Procrastination can become a problem in college. It isn’t very good. Aren’t you supposed to be completing your schoolwork right now? But don’t start just yet. Continue reading. You already know you want to. What’s the point of wasting another ten minutes? The semester has sped by, and finals week is already here to steal our holiday spirit.
Finals need studying, and studying necessitates procrastination. Almost everyone struggles with procrastination at some point in their lives. Unfortunately, it’s a vice that can get the best of us at times. To assist in combating the problem, we’ve listed the seven stages of procrastination and how to avoid them during finals week.
STAGE 1: ACKNOWLEDGING THE ASSIGNMENT
We all know how the first week of school goes. Read the syllabus, write down important due dates, memorize professors’ office hours, the usual. You know there’s a paper due the third week of classes, but you just ordered your textbook, and it won’t arrive for another few days anyway. (Who has money for Amazon Prime?)
STAGE 2: POWER NAPS
Your textbook arrived, and the smell of new pages reminds you that you have less than two weeks to write this paper. But no good essay was ever written with tired eyes. Yeah, it’s time for a 30-minute power nap. Shit, has it been three hours?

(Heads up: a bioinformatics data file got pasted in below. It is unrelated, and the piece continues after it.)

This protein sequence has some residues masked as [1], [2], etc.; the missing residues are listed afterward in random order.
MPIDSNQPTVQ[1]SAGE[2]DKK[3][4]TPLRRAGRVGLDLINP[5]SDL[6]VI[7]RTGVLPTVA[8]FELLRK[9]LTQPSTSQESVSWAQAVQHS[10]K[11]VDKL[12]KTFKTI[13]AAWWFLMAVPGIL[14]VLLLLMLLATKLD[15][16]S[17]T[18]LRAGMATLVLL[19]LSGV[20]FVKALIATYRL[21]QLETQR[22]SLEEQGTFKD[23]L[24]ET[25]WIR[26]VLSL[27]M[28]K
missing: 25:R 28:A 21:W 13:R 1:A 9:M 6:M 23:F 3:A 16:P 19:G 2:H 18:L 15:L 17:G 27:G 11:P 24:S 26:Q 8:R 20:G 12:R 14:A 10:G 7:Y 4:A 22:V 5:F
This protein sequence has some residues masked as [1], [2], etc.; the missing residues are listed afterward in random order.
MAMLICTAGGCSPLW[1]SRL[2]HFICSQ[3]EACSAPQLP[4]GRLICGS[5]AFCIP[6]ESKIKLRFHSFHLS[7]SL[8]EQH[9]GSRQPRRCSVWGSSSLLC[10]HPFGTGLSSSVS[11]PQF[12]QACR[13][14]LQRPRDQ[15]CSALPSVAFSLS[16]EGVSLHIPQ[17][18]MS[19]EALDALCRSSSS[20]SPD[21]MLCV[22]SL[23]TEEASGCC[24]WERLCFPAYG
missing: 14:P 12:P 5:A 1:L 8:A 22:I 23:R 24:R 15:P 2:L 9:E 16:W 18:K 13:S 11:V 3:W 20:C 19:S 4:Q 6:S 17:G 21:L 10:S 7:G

STAGE 3: REFUEL
Now you’re awake and ready. But, hold up, what’s that sound? It’s your stomach calling. Better eat something before you start because writing on an empty stomach is very distracting. Oh, did your roommate get home? This is the best time to try that new, intricate soufflé recipe the two of you want to try.
STAGE 4: RE-WATCH
Why eat in silence when you can watch a show simultaneously? There’s no room on your kitchen table to eat, read your textbook, take notes and try to type up a paper. But there is room for you to open your laptop and re-watch an episode of Bob’s Burgers.
STAGE 5: MISPLACED PRODUCTIVITY
You’ve napped, eaten and even had some Netflix time. But, instead, all this energy should be channelled into finally cleaning your bedroom, scrubbing your bathtub and putting away that clean laundry from last week. Who knew you could be so productive?
STAGE 6: TO START OR NOT TO START?
A cleanroom means no distractions. No distractions mean you’re going to knock this paper out faster than ever. But while you open your email to check that professor’s reminder about the assignment, what’s the harm in opening a new tab with Facebook? And since you’re already distracted, you might as well scroll through Insta. Aw, look, puppies!
STAGE 7: WAIT, WHAT AM I SUPPOSED TO BE DOING?
Oh right, that world-lit paper that’s due next week. Crap, I forgot about those chem problems owing tomorrow. I have to finish that first; The writing can wait—time to bond some molecules.
STAGE 8: DO IT WHEN IT’S DUE
After the usual weekend turns up, you check your planner (because you’ve lost track of the date) and there it is. In big, bold letters is your handwriting yelling at you because you have a paper due in two days. F—k. Well, no better time to start than the present.